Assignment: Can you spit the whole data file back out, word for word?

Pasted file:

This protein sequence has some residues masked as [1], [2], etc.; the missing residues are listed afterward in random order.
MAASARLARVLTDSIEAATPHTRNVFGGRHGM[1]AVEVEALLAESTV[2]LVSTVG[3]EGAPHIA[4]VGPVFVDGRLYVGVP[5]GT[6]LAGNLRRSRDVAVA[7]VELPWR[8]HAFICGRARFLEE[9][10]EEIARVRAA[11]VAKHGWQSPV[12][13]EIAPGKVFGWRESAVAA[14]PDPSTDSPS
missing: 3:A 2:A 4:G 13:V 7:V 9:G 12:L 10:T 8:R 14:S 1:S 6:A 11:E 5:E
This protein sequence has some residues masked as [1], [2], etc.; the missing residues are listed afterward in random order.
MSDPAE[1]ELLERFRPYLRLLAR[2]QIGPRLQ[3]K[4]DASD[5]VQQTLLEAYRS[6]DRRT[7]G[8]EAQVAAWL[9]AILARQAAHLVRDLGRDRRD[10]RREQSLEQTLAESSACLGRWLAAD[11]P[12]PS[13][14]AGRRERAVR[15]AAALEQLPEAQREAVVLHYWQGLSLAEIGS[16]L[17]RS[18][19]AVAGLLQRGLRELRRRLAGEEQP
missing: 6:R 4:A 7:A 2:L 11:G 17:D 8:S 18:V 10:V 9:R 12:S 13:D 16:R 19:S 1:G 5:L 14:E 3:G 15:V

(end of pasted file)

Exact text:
This protein sequence has some residues masked as [1], [2], etc.; the missing residues are listed afterward in random order.
MAASARLARVLTDSIEAATPHTRNVFGGRHGM[1]AVEVEALLAESTV[2]LVSTVG[3]EGAPHIA[4]VGPVFVDGRLYVGVP[5]GT[6]LAGNLRRSRDVAVA[7]VELPWR[8]HAFICGRARFLEE[9][10]EEIARVRAA[11]VAKHGWQSPV[12][13]EIAPGKVFGWRESAVAA[14]PDPSTDSPS
missing: 3:A 2:A 4:G 13:V 7:V 9:G 12:L 10:T 8:R 14:S 1:S 6:A 11:E 5:E
This protein sequence has some residues masked as [1], [2], etc.; the missing residues are listed afterward in random order.
MSDPAE[1]ELLERFRPYLRLLAR[2]QIGPRLQ[3]K[4]DASD[5]VQQTLLEAYRS[6]DRRT[7]G[8]EAQVAAWL[9]AILARQAAHLVRDLGRDRRD[10]RREQSLEQTLAESSACLGRWLAAD[11]P[12]PS[13][14]AGRRERAVR[15]AAALEQLPEAQREAVVLHYWQGLSLAEIGS[16]L[17]RS[18][19]AVAGLLQRGLRELRRRLAGEEQP
missing: 6:R 4:A 7:A 2:L 11:G 17:D 8:S 18:V 10:V 9:R 12:S 13:D 16:R 19:S 1:G 5:L 14:E 3:G 15:V